Starting in August, school PTAs in Massachusetts will no longer be allowed to hold bake sales. The state’s kids will no longer be able to buy snacks in the hallways and cafeterias or from vending machines and in-school stores. Holiday parties will feature crafts, no cupcakes. No more candy rewards for turning in homework.
Yesterday, Strollerderby’s Danielle Smith, like some parents in the state, argued against the ban on bake sales, saying bans on sweets only make kids want them more. And that forbidding bakes sales means PTAs will have a harder time raising funds.
Me? I’m all for the ban and for good, scientific reason. Turns out, keeping crap food out of school actually has an impact on kids’ health AND the almighty obesity problem.
The New York Times Well blog reported yesterday that in the five years that California has cracked down on junk available at school and in the cafeterias, teens in the state eat fewer calories compared to their peers around the U.S. A new report found that, on average, California teens eat 160 fewer calories per day — the equivalent of a bag of chips — than students in other states.
And the kicker? From the Well blog:
That difference came largely from reduced calorie consumption at school, and there was no evidence that students were compensating for their limited access to junk food at school by eating more at home.
California students had the lowest daily intake of calories, fat and, especially, added sugars. And it seemed clear that their eating behaviors at school played a large role. California students got a lower proportion of their daily calories from school foods than students in other states: about 21.5 percent, compared with 28.4 percent among students elsewhere.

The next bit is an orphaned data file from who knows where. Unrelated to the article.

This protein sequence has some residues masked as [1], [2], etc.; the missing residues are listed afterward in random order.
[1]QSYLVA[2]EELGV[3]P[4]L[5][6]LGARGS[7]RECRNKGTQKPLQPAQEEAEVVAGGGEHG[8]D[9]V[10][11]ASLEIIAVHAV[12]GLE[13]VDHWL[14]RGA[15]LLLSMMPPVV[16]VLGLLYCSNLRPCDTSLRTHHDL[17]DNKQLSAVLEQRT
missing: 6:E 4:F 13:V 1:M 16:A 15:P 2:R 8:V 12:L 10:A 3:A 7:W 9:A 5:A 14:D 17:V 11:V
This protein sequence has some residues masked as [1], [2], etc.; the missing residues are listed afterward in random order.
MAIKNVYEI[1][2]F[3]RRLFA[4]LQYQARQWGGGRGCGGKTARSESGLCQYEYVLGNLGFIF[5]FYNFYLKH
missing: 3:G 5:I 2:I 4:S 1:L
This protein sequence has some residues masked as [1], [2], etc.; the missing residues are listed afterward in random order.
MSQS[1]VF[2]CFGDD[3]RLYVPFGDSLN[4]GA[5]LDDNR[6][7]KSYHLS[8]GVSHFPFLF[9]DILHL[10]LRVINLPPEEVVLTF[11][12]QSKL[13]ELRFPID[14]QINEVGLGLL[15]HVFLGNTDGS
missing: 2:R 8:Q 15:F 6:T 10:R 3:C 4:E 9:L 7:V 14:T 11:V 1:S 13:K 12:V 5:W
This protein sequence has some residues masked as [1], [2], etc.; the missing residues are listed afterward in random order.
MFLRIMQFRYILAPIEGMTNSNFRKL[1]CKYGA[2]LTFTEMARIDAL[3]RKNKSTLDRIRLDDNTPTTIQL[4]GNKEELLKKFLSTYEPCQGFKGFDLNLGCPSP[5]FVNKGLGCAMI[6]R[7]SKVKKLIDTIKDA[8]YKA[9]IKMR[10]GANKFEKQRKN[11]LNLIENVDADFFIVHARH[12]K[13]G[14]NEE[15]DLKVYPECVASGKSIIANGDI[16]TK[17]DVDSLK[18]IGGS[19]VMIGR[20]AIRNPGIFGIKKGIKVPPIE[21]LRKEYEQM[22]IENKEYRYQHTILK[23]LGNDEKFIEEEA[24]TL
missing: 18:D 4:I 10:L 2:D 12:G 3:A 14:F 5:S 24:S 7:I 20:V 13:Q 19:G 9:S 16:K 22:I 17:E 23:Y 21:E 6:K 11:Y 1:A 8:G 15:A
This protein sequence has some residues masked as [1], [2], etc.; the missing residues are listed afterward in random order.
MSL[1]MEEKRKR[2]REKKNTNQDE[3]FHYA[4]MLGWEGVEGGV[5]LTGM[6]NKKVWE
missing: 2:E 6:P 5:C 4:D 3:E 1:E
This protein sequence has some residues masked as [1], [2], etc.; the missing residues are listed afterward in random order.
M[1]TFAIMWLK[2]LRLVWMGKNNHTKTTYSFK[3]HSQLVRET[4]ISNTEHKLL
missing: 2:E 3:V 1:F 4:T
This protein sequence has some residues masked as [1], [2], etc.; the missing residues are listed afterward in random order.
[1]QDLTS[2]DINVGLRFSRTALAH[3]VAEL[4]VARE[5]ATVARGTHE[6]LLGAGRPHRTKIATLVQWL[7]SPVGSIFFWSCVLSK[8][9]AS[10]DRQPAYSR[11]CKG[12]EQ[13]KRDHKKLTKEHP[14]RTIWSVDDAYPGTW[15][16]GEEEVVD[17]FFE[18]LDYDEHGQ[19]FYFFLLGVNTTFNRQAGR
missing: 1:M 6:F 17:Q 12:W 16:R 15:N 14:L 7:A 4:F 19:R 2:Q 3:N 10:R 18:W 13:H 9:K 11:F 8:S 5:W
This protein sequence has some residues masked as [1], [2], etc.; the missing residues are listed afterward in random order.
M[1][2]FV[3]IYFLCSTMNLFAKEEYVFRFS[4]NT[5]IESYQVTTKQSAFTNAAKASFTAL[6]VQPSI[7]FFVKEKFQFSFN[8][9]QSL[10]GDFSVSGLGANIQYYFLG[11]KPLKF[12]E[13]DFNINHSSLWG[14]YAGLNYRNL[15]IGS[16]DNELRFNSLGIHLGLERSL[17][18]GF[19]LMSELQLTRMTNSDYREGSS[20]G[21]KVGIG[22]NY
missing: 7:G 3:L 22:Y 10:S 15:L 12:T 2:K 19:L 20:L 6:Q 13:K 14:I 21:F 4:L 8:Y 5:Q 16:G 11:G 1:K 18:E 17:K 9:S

The reductions in fat, sugar and calorie consumption among Hispanic students “are particularly encouraging given the high prevalence of youth obesity among Hispanic individuals in California and the United States over all,” the authors wrote. “It is also encouraging in light of research that documented the high presence of convenience stores, mobile food vendors and other food outlets surrounding schools in Hispanic communities.”
It’s not like the state’s teens weren’t eating any junk food, they were just eating less of it. So the whole idea that banning junk food from school and bake sales (which, let’s face it, frequently sell the sweets right back to the school’s very families) is going to create a statewide binging epidemic is just not true. We honestly don’t have to feel sad for kids who don’t have ready access to hot Cheeto’s and bags of Oreos.
The bottom line is: schools can play a role in raising healthy kids. So let’s let them.
Another big study found that it’s not a lack of willpower that is at the root of our obesity epidemic (so please, hold your comments about parents needing to say “no” and people needing just get off the couch). Rather, our environment plays a much bigger role.
So while we’re banning bake sales, let’s also follow San Francisco’s lead and ban soda vending machines. Because it turns out that’s working, too.